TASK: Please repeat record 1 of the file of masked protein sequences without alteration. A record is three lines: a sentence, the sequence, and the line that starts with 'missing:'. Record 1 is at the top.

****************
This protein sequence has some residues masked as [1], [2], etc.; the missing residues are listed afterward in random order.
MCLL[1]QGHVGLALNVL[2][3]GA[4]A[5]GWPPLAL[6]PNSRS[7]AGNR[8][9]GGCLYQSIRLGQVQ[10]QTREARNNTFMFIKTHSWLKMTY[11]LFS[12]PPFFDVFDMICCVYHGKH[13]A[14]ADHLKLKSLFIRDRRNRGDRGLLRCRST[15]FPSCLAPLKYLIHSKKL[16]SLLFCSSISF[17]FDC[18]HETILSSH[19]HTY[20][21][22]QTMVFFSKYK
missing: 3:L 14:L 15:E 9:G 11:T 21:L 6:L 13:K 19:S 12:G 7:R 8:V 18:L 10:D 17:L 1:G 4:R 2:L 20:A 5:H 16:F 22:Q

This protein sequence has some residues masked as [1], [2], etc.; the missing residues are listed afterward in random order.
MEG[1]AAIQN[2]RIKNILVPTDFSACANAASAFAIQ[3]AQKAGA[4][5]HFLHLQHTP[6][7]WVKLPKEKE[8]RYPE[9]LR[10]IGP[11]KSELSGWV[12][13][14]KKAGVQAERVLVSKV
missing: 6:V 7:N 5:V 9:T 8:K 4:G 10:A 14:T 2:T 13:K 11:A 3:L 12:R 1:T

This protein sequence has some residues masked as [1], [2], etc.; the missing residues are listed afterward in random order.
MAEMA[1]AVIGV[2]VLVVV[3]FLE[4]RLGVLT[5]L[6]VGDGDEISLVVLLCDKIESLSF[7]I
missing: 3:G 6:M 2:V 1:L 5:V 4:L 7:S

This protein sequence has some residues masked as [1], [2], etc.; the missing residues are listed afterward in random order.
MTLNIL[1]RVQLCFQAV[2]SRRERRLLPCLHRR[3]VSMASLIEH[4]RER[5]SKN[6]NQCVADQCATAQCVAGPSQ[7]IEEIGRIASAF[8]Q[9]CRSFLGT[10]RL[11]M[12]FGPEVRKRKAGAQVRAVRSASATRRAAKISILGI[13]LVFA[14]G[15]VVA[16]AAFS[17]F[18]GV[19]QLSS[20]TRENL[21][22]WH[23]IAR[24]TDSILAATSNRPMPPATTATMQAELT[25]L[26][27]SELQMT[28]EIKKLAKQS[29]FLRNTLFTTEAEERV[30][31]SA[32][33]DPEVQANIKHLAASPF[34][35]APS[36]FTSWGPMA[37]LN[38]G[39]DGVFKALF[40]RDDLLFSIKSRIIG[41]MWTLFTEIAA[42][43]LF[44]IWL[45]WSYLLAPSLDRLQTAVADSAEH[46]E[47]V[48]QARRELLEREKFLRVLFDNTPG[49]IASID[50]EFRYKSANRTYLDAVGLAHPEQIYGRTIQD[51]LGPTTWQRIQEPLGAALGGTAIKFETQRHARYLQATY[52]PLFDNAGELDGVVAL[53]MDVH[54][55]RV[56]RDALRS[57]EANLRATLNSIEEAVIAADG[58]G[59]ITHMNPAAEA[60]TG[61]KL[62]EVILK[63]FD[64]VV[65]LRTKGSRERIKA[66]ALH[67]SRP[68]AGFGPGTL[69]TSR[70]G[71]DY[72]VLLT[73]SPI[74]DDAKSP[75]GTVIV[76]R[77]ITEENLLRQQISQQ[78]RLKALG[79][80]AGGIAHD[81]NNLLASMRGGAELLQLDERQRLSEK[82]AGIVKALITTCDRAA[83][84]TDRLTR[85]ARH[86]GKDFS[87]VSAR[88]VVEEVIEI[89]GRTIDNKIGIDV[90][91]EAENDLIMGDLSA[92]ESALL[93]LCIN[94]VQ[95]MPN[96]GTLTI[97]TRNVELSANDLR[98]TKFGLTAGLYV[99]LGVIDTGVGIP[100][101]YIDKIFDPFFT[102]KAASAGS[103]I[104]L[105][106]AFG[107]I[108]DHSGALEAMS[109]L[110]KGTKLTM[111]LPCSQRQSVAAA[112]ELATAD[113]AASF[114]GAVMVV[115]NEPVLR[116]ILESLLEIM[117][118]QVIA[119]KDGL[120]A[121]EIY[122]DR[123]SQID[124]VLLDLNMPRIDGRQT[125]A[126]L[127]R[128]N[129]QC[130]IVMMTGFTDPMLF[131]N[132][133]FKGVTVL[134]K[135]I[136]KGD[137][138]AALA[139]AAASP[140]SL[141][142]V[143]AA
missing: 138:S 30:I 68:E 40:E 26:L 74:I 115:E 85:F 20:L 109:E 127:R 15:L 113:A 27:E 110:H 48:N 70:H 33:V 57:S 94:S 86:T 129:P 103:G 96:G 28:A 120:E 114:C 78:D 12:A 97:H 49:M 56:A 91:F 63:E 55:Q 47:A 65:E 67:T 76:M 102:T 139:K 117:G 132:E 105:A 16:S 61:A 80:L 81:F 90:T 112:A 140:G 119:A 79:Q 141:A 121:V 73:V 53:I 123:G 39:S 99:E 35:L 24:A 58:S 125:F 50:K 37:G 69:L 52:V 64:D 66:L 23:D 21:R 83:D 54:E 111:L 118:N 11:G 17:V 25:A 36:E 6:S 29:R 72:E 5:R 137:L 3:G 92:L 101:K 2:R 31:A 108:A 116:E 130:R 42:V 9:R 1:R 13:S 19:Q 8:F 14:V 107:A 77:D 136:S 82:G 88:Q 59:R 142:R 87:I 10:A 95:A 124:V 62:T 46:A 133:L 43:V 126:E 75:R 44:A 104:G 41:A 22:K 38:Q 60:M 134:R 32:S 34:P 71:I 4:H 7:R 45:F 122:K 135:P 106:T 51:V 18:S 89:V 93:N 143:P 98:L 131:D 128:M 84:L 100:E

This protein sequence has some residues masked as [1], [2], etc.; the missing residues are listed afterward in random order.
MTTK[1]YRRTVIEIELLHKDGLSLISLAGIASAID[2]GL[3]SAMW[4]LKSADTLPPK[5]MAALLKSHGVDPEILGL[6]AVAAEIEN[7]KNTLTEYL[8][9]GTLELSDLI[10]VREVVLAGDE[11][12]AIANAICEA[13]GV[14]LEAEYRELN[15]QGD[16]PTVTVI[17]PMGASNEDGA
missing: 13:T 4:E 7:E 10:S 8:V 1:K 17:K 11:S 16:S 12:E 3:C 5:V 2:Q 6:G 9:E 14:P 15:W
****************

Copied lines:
This protein sequence has some residues masked as [1], [2], etc.; the missing residues are listed afterward in random order.
MCLL[1]QGHVGLALNVL[2][3]GA[4]A[5]GWPPLAL[6]PNSRS[7]AGNR[8][9]GGCLYQSIRLGQVQ[10]QTREARNNTFMFIKTHSWLKMTY[11]LFS[12]PPFFDVFDMICCVYHGKH[13]A[14]ADHLKLKSLFIRDRRNRGDRGLLRCRST[15]FPSCLAPLKYLIHSKKL[16]SLLFCSSISF[17]FDC[18]HETILSSH[19]HTY[20][21][22]QTMVFFSKYK
missing: 3:L 14:L 15:E 9:G 11:T 21:L 6:L 13:K 19:S 12:G 7:R 8:V 18:L 10:D 17:L 1:G 4:R 2:L 20:A 5:H 16:F 22:Q